Curb your impatience and stop fretting about never being King – we need you now
07:39 GMT, 27 November 2012
Prince Charles has once again revealed how impatient he is to become king.
Speaking at Dumfries House, the superb architectural masterpiece by Robert Adam which the Prince saved for the nation with money from the Duchy of Cornwall, he quipped: ‘Impatient Me What a thing to suggest! Yes, of course I am.’
He added: ‘I’ll run out of time soon. I shall have snuffed it if I’m not careful.’
Running out of time: The Prince of Wales has once again revealed how impatient he is to become king
His position is a remarkable one. Nearly everyone else in the world who has just passed their 64th birthday is thinking of winding down from their life’s work.
Yet Prince Charles, albeit half-jokingly, spoke as though he were still waiting for his working life to begin.
I know that I have written some disrespectful things about the Prince in the past, and he has sometimes been upset by this.
I have noted his innate tendency to self-pity and self-absorption, and remarked that it detracts from his virtues. In a ‘round-robin’ letter to friends, for instance, he complained about being seated in club class on a plane travelling to China for the Hong Kong handover in 1997, saying tetchily that his seat was ‘uncomfortable’.
As Jeremy Paxman noted about the Prince in his book on the monarchy, there is ‘an Eeyoreish quality to him, this awful sense of being beleaguered, unloved and misunderstood. You want to tell him to snap out of it’.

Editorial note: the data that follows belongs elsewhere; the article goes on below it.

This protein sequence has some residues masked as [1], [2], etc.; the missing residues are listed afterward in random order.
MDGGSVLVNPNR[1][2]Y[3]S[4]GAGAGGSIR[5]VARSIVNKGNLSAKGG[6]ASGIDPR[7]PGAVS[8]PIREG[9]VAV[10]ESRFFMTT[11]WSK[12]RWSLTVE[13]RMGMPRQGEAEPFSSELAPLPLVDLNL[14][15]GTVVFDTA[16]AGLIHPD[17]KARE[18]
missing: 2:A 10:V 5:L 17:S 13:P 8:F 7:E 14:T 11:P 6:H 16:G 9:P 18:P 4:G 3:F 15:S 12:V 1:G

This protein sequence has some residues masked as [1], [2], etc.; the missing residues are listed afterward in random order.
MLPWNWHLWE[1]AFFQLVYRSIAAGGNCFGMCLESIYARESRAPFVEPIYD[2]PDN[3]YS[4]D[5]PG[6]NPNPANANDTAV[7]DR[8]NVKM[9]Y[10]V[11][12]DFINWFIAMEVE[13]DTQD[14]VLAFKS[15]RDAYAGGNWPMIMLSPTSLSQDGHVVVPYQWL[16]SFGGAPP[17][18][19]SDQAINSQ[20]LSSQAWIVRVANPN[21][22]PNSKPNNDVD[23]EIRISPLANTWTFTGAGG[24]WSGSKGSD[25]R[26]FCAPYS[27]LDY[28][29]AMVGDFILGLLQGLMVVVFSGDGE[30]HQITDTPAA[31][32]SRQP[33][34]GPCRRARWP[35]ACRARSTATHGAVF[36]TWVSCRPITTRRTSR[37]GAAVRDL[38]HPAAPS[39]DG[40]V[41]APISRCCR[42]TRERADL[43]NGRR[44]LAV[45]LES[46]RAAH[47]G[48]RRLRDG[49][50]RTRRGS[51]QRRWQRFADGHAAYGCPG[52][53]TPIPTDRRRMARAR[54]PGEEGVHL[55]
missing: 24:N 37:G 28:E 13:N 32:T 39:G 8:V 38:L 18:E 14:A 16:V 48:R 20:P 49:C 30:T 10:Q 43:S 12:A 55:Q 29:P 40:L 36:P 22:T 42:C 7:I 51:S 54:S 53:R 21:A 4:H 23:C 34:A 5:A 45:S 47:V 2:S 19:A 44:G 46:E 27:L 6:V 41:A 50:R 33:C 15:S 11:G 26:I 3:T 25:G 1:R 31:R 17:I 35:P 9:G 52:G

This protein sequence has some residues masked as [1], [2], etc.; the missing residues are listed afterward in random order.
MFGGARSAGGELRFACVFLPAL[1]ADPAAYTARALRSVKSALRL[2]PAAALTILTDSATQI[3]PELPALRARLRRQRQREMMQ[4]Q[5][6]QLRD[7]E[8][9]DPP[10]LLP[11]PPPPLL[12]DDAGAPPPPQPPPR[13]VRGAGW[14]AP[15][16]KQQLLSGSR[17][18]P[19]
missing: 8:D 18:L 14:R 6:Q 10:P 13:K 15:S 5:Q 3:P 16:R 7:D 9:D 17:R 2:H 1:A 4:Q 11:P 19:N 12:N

A people's man: Prince Charles, pictured with staff and pupils of Carshalton Boys Sports College, is a force for good in modern Britain
But despite these criticisms, I’d be the first to say that, on the whole, the Prince of Wales is a force for good in modern Britain. And that is why he is so wrong to be impatient for the throne.
For nearly half a century, he has been a sort of one-man Opposition to many of the idiotic or ugly things going on in our country. He has stuck his neck out, and so it is not surprising that journalists such as me have been rude about him. That is what happens when you are brave enough to enter the public forum of debate.
He has been criticised for the number of letters he has written to government ministers in his infamous ‘black spider’ handwriting.
He is bursting with ideas and opinions on subjects as varied as agriculture and the environment, architecture, town planning, youth employment opportunities, fox-hunting, education, Shakespeare . . . you name it, Prince Charles will have made a speech about it, or written a long letter to some government department about it.
The Prince’s Trust has done superb work for young people, seemingly bringing more of them into employment than any Jobcentre. His drawing school, where one of my children happily goes each week to study life-drawing, is one of the finest art schools in Europe, committed — as so few art schools are — to the old disciplines of draughtsmanship.
Doing his bit: The heir to the throne has always taken time out of his schedule to show his support for the public. Yesterday, he stepped into the kitchen of a school in Carshalton, south London, with celebrity chef Jamie Oliver to learn about the new healthy eating options that the school has introduced
His school of architecture has not only revived the finest traditions of European architecture, in Poundbury, Dorset, he has put them into practice, with a whole ‘new town’ built out of traditional materials and in traditional styles.
Not everyone likes it — but full marks for effort, and I’d rather live in Poundbury than in a Sixties tower block in some inner-city hell-hole.
While Islam is demonised, the Prince has held an intelligent discourse with it, encouraging all that is best in the Islam’s culture and reminding us of how much we owe to Islamic traditions of mathematics, architecture and philosophy.
In his attacks on genetically modified crops, just as in his attacks on brutalist architecture, the Prince has made lots of enemies among self-appointed experts.
My point is not to say he is always right, but to defend his right to his point of view.